Other arrangements of embodiments of the invention that are disclosed herein include software programs to perform the method embodiment steps and operations summarized above and disclosed in detail below. More particularly, a computer program product is one embodiment that has a computer-readable medium including computer program logic encoded thereon that when performed in a computerized device provides associated operations providing a method of coordinating adjacent channel transmissions on multiple-radio nodes and for preventing retransmissions of a channel reservation request as explained herein. The computer program logic, when executed on at least one processor with a computing system, causes the processor to perform the operations (e.g., the methods) indicated herein as embodiments of the invention. Such arrangements of the invention are typically provided as software, code and/or other data structures arranged or encoded on a computer readable medium such as an optical medium (e.g., CD-ROM), floppy or hard disk or other a medium such as firmware or microcode in one or more ROM or RAM or PROM chips or as an Application Specific Integrated Circuit (ASIC) or as downloadable software images in one or more modules, shared libraries, etc. The software or firmware or other such configurations can be installed onto a computerized device to cause one or more processors in the computerized device to perform the techniques explained herein as embodiments of the invention. Software processes that operate in a collection of computerized devices, such as in a group of data communications devices or other entities can also provide the system of the invention. The system of the invention can be distributed between many software processes on several data communications devices, or all processes could run on a small set of dedicated computers, or on one computer alone.

It is to be understood that the embodiments of the invention can be embodied strictly as a software program, as software and hardware, or as hardware and/or circuitry alone, such as within a data communications device. The features of the invention, as explained herein, may be employed in data communications devices and/or software systems for such devices such as those manufactured by Avaya Inc. of Lincroft N.J.

BRIEF DESCRIPTION OF THE DRAWINGS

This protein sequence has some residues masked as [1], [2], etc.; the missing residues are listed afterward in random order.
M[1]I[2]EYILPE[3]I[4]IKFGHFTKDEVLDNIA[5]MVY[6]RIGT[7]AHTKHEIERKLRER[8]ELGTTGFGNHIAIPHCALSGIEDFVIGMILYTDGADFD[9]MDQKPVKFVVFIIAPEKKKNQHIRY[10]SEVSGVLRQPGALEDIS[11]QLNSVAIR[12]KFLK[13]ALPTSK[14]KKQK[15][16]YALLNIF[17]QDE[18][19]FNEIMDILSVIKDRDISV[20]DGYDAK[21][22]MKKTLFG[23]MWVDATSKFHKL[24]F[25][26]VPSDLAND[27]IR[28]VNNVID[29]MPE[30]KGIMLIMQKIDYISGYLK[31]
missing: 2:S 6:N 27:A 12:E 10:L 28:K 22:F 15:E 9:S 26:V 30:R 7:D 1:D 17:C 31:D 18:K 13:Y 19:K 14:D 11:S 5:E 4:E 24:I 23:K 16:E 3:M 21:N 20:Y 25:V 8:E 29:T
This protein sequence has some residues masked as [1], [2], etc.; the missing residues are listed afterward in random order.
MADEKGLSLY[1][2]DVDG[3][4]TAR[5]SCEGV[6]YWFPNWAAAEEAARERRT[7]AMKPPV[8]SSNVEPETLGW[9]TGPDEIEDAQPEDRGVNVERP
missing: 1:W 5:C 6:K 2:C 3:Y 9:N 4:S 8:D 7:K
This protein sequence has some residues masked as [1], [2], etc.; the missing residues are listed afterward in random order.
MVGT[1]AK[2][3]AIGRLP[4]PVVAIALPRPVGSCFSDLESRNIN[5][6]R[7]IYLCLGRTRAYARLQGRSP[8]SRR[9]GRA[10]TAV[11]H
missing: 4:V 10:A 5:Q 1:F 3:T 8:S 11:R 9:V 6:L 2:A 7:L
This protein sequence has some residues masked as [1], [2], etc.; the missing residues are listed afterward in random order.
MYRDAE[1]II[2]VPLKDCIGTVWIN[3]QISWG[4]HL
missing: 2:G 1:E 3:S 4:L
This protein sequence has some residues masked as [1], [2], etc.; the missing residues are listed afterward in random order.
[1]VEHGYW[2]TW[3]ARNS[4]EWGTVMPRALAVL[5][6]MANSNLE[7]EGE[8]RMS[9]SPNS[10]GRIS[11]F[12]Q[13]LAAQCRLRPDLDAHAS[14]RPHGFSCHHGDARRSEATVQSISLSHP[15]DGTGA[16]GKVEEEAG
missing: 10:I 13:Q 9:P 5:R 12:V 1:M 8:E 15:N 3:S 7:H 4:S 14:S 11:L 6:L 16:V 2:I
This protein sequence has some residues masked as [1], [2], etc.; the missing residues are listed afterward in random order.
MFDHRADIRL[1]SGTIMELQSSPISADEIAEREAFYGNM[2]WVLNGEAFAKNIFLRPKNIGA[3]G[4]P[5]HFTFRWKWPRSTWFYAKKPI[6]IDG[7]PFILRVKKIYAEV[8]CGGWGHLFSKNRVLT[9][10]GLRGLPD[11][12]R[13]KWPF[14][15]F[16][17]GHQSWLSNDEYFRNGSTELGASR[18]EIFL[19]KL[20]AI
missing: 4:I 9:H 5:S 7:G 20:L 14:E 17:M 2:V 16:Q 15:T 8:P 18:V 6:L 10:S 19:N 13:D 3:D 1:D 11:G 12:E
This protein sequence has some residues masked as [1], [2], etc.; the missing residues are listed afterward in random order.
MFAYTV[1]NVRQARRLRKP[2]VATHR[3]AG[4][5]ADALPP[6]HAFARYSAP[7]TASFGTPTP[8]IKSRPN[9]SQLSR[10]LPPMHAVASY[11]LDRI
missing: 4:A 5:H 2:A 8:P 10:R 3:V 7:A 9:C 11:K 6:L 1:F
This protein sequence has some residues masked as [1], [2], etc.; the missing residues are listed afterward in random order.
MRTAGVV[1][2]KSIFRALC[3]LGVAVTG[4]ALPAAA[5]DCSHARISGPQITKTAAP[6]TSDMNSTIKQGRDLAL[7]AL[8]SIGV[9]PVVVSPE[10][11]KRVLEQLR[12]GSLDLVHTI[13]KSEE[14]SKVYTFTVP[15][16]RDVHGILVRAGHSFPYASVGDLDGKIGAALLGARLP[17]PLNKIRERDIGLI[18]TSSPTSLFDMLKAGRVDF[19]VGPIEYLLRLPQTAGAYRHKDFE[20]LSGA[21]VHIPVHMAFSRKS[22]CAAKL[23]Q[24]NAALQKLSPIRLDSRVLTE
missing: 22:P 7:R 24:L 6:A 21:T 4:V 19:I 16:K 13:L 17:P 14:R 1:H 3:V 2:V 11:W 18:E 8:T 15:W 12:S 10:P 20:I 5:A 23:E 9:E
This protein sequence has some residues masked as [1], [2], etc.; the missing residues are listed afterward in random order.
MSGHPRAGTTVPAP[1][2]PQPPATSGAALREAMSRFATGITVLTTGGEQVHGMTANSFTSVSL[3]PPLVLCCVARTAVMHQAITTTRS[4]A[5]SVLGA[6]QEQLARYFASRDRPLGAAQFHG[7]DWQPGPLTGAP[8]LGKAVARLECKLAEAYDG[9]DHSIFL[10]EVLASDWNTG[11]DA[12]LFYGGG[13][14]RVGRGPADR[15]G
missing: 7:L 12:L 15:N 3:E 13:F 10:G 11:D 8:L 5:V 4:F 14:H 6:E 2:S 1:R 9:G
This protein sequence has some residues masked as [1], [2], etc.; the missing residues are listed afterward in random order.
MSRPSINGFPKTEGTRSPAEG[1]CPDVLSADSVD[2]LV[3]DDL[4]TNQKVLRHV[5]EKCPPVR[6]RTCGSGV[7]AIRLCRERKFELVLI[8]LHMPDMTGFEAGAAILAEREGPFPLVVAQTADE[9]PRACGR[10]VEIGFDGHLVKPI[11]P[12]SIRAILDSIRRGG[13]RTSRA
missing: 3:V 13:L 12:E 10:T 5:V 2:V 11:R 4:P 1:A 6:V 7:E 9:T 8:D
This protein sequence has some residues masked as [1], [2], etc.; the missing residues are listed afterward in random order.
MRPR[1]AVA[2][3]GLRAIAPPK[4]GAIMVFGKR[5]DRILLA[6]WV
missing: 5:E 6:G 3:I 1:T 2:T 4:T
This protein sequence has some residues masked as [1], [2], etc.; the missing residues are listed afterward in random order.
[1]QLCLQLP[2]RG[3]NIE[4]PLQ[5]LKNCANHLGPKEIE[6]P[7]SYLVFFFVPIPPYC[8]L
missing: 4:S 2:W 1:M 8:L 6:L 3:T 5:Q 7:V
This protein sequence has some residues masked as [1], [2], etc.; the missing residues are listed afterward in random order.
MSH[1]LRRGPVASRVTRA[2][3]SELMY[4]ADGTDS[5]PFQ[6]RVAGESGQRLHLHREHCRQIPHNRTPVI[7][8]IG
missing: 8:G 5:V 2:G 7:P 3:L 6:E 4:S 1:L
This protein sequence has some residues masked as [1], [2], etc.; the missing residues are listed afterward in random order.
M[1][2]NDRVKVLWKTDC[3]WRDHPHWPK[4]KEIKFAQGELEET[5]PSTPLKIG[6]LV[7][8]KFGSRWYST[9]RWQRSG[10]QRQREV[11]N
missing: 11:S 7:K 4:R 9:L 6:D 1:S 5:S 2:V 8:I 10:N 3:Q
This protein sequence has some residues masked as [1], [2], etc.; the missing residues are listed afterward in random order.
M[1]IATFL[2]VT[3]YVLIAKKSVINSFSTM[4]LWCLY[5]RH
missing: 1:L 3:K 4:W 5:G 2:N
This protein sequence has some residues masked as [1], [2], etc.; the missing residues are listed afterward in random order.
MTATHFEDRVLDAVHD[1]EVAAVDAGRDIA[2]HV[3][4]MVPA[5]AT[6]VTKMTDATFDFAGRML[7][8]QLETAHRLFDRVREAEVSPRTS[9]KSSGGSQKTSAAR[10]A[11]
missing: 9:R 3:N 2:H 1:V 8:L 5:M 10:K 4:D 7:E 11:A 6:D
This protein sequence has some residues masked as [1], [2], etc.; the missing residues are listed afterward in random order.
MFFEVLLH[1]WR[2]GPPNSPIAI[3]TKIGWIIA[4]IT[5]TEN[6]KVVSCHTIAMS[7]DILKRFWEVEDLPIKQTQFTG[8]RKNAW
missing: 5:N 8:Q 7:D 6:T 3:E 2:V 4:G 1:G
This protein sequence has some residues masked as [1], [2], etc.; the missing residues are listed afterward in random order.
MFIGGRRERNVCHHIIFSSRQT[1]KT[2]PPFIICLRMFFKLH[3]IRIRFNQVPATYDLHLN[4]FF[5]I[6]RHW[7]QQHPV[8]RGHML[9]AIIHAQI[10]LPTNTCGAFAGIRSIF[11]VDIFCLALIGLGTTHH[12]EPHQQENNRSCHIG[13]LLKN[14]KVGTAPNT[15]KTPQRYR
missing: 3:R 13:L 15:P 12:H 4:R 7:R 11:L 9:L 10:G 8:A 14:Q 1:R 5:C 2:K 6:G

The foregoing will be apparent from the following more particular description of preferred embodiments of the invention, as illustrated in the accompanying drawings in which like reference characters refer to the same parts throughout the different views. The drawings are not necessarily to scale, emphasis instead being placed upon illustrating the principles of the invention.

FIGS. 1A and 1B depict a flow diagram of a particular embodiment of a method of coordinating adjacent channel transmissions on multiple-radio nodes;

FIG. 2 depicts a flow diagram of a particular embodiment of a method for preventing retransmissions of a channel reservation request; and

FIG. 3 illustrates an example computer system architecture for a computer system that provides a method of coordinating adjacent channel transmissions on multiple-radio nodes and for preventing retransmissions of a channel reservation request in accordance with embodiments of the invention.

DETAILED DESCRIPTION

Adjacent channel interference (ACI) is caused by energy on channels that are adjacent in the RF spectrum. ACI is a serious problem when the receiver is close to a transmitter on an adjacent channel. A node cannot transmit and receive at once on adjacent channels.

As stated earlier, IEEE 802.11 has been allocated multiple non-overlapping channels. (i.e., 3 channels are available in the 2.4 GHz ISM RF band for 802.11b/g and 12 channels are available in the 5 GHz U-NII RF band for 802.11a). These channels can be used simultaneously, if the transmitter of one channel and receiver of the other have sufficient separation between them to render negligible any interference that would result from energy from the transmitter side lobes spreading out across the spectrum onto the other channel. When co-locating multiple radios in the same station, the interference arising when a station receives and transmits simultaneously on adjacent (in the RF spectrum) channels is so high that it blocks reception.